First of all, we return to the data presented in Figure 2 and discuss a potential ability to reveal climatic temperature trends in the stratosphere and mesosphere rocket measurements, which have the random error from 2.7 K at 20-45 km to 6 K at 65-70 km [Lysenko et al., 1982]. In this figure, apart from the empirical root mean square errors of calculations of the trend (obtained on the basis of analysis of the probability distribution of the residual noise), the result of a rough estimate of s from the data on the natural temperature variability over the Haute Provence (44^{o}N) observatory is shown. These data for each month of a year have been obtained in the lidar observations during 1984-1989 and were published by Hauchecorne et al. [1991]. The random error of lidar measurements of the temperature in the region 30-70 km does not exceed 1 K and increases up to 3 K at 80 km [Hauchecorne et al., 1991].
The s value was estimated for 5 measurements in each month of a year during 27 years, which approximately corresponds to the regime of rocket observations. It follows from Figures 2a and 2b that the calculation results agree well with the empirical dispersion of trend estimates over the midlatitude station Volgograd especially in the autumn-winter period. In the spring-summer period, the empirical data at 45-65 km exceed the calculated data by a factor of 1.5-2. That means that in the autumn-winter period at middle latitudes, the natural temperature variability dT is considerably higher than the instrumental error of rocket measurements sT_{m} in the entire height region and completely determines the error of trend estimates (see relation (2)). In the spring-summer period at 45-65 km, the instrumental error is comparable (and even higher than) the level of natural variability. This conclusion is confirmed by direct comparison of dT and sT_{m}. For example, according to Lysenko et al. [1982], sT_{m} is 5.7 K at an altitude of 60 km and according to Hauchecorne et al. [1991], the dT values increase from 2.4 K in April and June to 8.9 K in December.
Thus, with the existing level of natural temperature variability in the middle atmosphere, the accuracy capacities of measurements by meteorological rockets M-100B meet the requirements of maximum reliable revealing of trends (at least outside the tropic zone), the fact being confirmed by the data shown in Figure 2. A hypothetical reduction of the random error level of rocket measurements would have been able to decrease the empirical dispersion of the trend estimates only in summer and only in the 45-65 km layer. The increase of the temporal base of the observations conducted is the only possibility for decreasing the empiric dispersion of trend estimates.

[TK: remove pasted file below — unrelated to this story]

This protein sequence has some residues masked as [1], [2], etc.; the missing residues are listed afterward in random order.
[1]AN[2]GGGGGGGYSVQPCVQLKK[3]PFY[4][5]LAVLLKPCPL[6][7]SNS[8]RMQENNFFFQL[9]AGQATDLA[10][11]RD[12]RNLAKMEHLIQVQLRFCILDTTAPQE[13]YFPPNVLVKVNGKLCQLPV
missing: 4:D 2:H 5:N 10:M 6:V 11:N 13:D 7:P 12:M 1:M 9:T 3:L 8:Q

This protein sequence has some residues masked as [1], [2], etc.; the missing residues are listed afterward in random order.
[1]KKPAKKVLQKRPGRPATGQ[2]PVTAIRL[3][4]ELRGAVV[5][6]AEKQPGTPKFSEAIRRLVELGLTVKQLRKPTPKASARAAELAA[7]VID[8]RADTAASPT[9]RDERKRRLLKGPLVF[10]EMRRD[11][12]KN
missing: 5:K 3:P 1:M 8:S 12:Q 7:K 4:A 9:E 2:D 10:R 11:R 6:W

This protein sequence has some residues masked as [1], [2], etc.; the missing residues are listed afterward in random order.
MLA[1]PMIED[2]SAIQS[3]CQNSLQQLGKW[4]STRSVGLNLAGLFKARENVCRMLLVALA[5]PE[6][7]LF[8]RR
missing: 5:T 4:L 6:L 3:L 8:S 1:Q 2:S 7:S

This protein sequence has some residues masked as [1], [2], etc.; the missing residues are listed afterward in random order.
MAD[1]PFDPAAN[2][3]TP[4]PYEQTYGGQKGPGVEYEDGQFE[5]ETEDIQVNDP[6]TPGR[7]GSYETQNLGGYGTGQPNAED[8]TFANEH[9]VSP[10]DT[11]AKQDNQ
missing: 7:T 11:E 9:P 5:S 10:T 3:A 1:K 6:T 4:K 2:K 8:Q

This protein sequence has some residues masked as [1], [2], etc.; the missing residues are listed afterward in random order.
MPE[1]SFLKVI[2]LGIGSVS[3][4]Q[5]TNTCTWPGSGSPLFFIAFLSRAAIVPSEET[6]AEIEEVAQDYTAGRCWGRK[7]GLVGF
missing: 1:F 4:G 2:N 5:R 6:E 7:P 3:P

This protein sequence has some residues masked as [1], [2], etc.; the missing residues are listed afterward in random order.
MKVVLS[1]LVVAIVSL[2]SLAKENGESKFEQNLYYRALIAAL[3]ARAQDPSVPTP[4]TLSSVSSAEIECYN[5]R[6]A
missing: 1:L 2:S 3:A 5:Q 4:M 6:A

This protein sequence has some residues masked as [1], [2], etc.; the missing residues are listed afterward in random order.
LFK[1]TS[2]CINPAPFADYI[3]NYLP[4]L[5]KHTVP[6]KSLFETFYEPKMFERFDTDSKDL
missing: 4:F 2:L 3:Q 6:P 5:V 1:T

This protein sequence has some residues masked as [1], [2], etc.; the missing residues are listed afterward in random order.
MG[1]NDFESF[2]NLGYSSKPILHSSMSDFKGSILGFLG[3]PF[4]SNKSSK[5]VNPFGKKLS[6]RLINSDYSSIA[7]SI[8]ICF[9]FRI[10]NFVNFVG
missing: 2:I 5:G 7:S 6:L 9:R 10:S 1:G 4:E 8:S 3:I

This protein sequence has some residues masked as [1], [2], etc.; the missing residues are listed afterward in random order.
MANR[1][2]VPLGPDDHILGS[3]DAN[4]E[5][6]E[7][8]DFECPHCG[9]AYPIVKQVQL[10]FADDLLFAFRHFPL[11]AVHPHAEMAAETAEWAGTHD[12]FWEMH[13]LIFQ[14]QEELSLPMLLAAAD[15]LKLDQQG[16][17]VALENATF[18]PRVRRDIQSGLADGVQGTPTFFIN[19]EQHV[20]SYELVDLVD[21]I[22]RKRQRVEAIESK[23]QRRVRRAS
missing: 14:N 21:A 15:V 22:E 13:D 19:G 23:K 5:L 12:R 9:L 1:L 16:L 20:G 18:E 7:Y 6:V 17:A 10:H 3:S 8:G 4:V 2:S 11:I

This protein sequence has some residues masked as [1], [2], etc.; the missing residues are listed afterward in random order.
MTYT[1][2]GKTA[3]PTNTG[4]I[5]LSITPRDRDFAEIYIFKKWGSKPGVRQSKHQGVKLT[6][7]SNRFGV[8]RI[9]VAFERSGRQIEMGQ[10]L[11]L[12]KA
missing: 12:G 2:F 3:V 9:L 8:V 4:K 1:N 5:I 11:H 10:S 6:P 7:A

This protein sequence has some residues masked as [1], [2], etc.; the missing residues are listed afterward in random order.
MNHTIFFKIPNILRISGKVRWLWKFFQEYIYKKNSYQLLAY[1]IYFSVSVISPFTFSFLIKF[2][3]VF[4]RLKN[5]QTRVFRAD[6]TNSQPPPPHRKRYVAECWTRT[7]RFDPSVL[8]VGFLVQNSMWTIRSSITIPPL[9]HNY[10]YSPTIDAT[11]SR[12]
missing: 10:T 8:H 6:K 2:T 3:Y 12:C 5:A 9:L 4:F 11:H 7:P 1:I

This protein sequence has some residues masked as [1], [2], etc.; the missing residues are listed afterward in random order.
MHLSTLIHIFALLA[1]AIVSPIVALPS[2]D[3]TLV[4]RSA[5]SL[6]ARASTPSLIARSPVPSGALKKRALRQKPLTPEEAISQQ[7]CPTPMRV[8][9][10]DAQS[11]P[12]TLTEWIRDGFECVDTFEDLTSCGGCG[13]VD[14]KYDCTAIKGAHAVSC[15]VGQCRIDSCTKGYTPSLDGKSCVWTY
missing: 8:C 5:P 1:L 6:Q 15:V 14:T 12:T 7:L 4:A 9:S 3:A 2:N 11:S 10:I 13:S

The trend estimates obtained for each month show first of all that there is an annual behavior of the temperature trend at all levels in the stratosphere and mesosphere. That means that the annual temperature behavior has changed during the period studied. It looks quite obvious that the variation of annual temperature behavior should correspond to the trend estimates for each month obtained from the same measurement data. The opposite statement is also true: the estimates of monthly trends should correspond completely to the variation of the annual temperature behavior during the observational period in question. However, in the procedure aspect of the analysis of the temporal series of observation, a total conformity of the estimates is not obvious. In one version, only the trend for particular season is determined from the temporal series of temperature values. Apart from the trend, this series contains only weak, low-frequency component and the noise caused by the atmospheric temperature variability in this season and the instrumental error of the measurement equipment. In the other version, the temporal series of temperature values during several years contains, apart from the aforementioned components, strong seasonal variations also. One has not only to evaluate these variations, taking into account the annual mean trend, but to determine their evolution during the entire period studied. Herein the empirical dispersions of the annual mean trend estimates and harmonic characteristics by which the annual temperature behavior is approximated are mutually related.
This version of treatment of rocket measurements was realized by Lysenko et al. [1997a, 1997b]. The estimates of linear trends [Lysenko et al., 1997a] and characteristics of annual and semi-annual harmonics [Lysenko et al., 1997b] were obtained in the above papers using 13-year running intervals out of the total temporal temperature series. It was found that in the middle atmosphere, both the trend of the annual mean temperature and its annual and semi-annual oscillations, that is, the annual temperature behavior itself, vary in the course of time. The results obtained were presented in the form of variations of the amplitude and phase of corresponding harmonics according to model (1).
Figure 5 |